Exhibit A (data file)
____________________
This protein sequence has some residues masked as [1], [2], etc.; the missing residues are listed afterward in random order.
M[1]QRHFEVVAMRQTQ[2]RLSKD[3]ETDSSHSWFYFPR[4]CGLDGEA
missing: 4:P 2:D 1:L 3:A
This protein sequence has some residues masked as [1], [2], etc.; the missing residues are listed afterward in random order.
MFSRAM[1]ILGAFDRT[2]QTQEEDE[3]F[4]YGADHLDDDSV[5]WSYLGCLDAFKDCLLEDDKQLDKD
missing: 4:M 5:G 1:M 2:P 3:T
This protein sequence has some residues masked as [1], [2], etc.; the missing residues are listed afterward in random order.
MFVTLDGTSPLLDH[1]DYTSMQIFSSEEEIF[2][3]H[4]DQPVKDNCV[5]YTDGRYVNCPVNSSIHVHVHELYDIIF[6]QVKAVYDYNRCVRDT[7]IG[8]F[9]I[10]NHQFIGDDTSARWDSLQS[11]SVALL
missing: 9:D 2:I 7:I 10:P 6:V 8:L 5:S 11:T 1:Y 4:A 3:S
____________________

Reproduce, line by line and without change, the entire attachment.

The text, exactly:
This protein sequence has some residues masked as [1], [2], etc.; the missing residues are listed afterward in random order.
M[1]QRHFEVVAMRQTQ[2]RLSKD[3]ETDSSHSWFYFPR[4]CGLDGEA
missing: 4:P 2:D 1:L 3:A
This protein sequence has some residues masked as [1], [2], etc.; the missing residues are listed afterward in random order.
MFSRAM[1]ILGAFDRT[2]QTQEEDE[3]F[4]YGADHLDDDSV[5]WSYLGCLDAFKDCLLEDDKQLDKD
missing: 4:M 5:G 1:M 2:P 3:T
This protein sequence has some residues masked as [1], [2], etc.; the missing residues are listed afterward in random order.
MFVTLDGTSPLLDH[1]DYTSMQIFSSEEEIF[2][3]H[4]DQPVKDNCV[5]YTDGRYVNCPVNSSIHVHVHELYDIIF[6]QVKAVYDYNRCVRDT[7]IG[8]F[9]I[10]NHQFIGDDTSARWDSLQS[11]SVALL
missing: 9:D 2:I 7:I 10:P 6:V 8:L 5:S 11:T 1:Y 4:A 3:S